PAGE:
Meditation then, in the context of the fairly lengthy discussions and treatment of this specific discipline, or practice, throughout this work (primarily through an Indian theo-philosophical lens) is a fundamentally aspect of, a core component of as it were, the mystical arts. It is the scientific method, the means really, by which the culmination or end goal of all the mystic traditions is achieved or realized. That is not to say that meditation underpins every mystical tradition per se, but where we do find it, it is a key element of the underlying mystical theo-philosophical “system” as it were. Most modern readers will associate the term with Eastern philosophy no doubt (theo-philosophy in our nomenclature), but we stretch the term more broadly to fit it into the very ancient pre-historical context which is the thrust of Parts I and II of this work. From our ancient historical and theo-philosophical perspective, meditation as a discipline of the mystical arts can be traced to the classical period of the Indian theo-philosophical tradition in the 3rd/4th century CE – to the Yoga Sūtras specifically as the seventh of the eight limbs (dhyāna) of Patañjali’s system which has become so popular in the West today.
However Patañjali’s system, albeit innovative and revolutionary from at least an intellectual if not theo-philosophical perspective at least, even within the Indian theo-philosophical tradition from which it emerged, nonetheless traces its own origins to the core of the (orthodox) Indian theo-philosophical tradition itself which has its roots in the much older and more expansive and varied Indo-Aryan theo-philosophical tradition, the roots of which – at least from a literary treatise standpoint – lie in the Vedas primarily, and the secondarily in the Upanishads, the more philosophical and metaphysical portion of the Vedic corpus. For example we see references to meditative practices, and contemplation more broadly, as an essential component of the spiritual practices outlined in the Bhagavad Gītā (the Song of the Lord), one of the most influential texts in the Indian theo-philosophical tradition whose composition is dated to the middle of the first millennium BCE or so (within the Mahābhārata epic of course), a treatise that has become one of the most important texts in the Indian theo-philosophical tradition, and in the theo-philosophical tradition of Vedānta in particular.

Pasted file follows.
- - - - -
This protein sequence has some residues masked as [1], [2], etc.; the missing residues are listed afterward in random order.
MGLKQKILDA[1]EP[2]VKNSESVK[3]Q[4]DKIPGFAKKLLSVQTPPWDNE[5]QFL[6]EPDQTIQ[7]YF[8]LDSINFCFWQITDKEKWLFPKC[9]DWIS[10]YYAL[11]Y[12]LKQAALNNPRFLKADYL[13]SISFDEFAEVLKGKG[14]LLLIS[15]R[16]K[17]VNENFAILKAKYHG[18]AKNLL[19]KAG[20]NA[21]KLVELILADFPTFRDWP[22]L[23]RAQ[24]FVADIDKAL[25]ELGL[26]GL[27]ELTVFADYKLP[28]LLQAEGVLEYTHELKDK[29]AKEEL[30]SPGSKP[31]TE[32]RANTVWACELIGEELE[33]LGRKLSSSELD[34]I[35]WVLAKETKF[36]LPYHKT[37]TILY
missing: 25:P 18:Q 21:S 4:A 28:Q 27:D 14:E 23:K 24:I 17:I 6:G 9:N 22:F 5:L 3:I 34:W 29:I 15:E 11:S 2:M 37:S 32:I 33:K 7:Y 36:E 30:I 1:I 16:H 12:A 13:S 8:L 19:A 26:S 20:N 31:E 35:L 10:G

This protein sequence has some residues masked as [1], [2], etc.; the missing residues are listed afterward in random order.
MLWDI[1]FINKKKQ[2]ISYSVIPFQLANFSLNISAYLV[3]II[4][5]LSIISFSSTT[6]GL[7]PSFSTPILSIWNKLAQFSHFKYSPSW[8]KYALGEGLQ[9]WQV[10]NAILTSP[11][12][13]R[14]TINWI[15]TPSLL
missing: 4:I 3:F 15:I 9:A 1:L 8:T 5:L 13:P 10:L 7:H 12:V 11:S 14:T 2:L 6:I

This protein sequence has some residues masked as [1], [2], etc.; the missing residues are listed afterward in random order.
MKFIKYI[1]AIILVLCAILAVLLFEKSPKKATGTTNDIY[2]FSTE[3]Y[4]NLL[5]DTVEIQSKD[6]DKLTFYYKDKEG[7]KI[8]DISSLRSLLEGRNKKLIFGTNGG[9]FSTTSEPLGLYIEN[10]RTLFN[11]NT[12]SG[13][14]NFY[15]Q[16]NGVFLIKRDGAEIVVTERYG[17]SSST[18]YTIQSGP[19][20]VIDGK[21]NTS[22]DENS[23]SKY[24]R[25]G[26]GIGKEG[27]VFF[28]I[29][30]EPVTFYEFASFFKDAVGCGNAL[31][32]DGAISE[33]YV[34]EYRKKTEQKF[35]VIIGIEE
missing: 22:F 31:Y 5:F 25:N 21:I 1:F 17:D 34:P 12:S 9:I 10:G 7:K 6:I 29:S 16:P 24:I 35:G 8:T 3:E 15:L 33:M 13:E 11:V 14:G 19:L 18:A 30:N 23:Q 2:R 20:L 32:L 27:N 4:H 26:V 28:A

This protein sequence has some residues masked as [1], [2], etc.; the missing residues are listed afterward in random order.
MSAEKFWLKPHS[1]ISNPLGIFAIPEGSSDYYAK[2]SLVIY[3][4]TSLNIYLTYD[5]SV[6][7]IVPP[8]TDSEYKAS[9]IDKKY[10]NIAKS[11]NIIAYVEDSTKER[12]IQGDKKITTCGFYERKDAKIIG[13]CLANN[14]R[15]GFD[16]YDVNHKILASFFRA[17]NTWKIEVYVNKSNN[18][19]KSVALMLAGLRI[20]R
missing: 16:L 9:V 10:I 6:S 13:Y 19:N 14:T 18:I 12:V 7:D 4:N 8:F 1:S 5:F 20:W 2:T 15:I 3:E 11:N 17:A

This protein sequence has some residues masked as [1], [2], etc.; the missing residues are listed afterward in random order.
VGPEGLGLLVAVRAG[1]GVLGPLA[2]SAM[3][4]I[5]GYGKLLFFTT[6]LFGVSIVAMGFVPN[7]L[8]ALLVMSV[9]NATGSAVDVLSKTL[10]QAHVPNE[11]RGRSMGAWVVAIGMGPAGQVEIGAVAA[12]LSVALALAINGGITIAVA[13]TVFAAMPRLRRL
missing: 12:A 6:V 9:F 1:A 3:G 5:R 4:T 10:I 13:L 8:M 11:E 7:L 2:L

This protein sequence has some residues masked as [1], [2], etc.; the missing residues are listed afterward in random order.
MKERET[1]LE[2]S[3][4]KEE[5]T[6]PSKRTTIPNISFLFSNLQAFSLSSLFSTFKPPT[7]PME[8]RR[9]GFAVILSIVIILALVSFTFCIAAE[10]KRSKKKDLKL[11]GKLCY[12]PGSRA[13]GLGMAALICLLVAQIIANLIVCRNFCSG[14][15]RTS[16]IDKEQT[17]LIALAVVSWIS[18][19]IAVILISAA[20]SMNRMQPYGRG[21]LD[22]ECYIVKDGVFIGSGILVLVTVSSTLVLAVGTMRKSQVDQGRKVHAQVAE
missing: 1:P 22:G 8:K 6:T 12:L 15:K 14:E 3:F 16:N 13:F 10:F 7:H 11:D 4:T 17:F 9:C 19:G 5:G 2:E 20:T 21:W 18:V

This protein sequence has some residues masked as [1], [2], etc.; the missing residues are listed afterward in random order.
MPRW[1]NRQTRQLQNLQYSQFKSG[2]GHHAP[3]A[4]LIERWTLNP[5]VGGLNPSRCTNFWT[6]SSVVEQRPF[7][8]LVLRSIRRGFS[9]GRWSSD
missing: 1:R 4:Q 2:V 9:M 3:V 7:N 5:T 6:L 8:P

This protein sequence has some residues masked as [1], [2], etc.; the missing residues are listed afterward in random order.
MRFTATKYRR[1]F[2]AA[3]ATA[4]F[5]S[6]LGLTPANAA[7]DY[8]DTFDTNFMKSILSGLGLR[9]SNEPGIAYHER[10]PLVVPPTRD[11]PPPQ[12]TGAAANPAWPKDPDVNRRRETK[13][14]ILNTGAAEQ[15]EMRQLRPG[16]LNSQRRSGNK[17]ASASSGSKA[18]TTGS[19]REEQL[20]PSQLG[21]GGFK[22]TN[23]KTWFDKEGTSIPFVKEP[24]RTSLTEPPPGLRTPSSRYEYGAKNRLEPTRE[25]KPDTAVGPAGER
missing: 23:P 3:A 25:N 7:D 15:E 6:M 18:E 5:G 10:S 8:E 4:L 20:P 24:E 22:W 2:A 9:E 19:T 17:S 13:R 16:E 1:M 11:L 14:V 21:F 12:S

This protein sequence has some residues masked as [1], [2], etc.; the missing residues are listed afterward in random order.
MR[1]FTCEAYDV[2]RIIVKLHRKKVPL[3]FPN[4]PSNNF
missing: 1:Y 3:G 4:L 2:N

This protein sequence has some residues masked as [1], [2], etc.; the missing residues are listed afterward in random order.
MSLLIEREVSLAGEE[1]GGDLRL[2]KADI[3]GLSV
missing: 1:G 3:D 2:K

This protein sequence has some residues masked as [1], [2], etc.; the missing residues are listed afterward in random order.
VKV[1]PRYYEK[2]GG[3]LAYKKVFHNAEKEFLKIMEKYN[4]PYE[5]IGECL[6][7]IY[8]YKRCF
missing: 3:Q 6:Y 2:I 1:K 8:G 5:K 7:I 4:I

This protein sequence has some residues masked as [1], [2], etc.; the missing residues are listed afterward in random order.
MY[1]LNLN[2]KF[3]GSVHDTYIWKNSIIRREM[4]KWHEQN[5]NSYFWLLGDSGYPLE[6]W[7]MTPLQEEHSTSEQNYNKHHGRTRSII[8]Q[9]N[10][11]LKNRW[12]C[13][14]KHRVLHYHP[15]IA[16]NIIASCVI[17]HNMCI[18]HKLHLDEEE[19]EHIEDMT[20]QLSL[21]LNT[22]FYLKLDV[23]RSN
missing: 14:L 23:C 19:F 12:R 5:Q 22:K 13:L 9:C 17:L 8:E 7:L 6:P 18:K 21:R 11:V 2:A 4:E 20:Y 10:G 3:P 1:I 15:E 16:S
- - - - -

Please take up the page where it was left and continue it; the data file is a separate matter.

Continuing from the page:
If we look to the Upanishadic literature however, the philosophical portion of the Vedas, the bulk of which is dated also to the middle of the first millennium BCE, we find several more specific, and altogether “Yogic” references to practices and techniques that we associate with meditation. The earliest of these which make direct reference to Yoga specifically, are from the Katha Upanishad, one of the most pre-eminent and influential of the Upanishadic philosophical treatises, and the Śvetāśvatara Upanishad, the latter of which outlines specific disciplines and practices of , and in particular some of the hallmark breathing techniques, i.e. prāṇāyāma. Both of these Upanishads are “Primary” or Mukhya Upanishads and as such represent the very heart of Upanishadic philosophy, clearly illustrating that Yoga, and the practice of meditation to which it is closely aligned and associated with, has its origins, at least within the context of the Indian theo-philosophical tradition, at least as far back as the middle of the first millennium BCE and in all likelihood at the very least a few centuries prior.
However, even more interestingly, and again in line with one of the major theses of this work – i.e. a potential shared intellectual, theo-philosophical, heritage of the peoples of Eurasia in deep antiquity – we find explicit references to very “Yoga-like”, meditative, practices and techniques even in the ancient Chinese theo-philosophical tradition. While the literary references are not nearly as widespread as in the Indian theo-philosophical tradition, nor do we find the practices encapsulated in as dogmatic and structured of a system as we find them represented in the Yoga Sūtras for example (a much later development, again 3rd/4th century CE), but nonetheless references to very “Yoga-like” practices, i.e. meditation, nonetheless exist. The specific passages we are speaking of are to be found in an ancient text that was discovered only at the end of the 20th century and is dated to the Warring States Period (403 – 221 BCE), a time of great philosophical and intellectual flourishing in ancient Chinese history – just as it was in fact to the West on the Indian subcontinent and throughout the Mediterranean – Egypt, Greece and the Near East essentially. The text, attributed to the Daoist tradition given its similarities in language and content to the Lǎozǐ’s Dao De Jing and Chuang-Tzu’s Zhuangzi, is called Nei-yeh or simply Neiye, translated into English typically as Inward Training, or alternatively as Inner Cultivation, or Inner Development.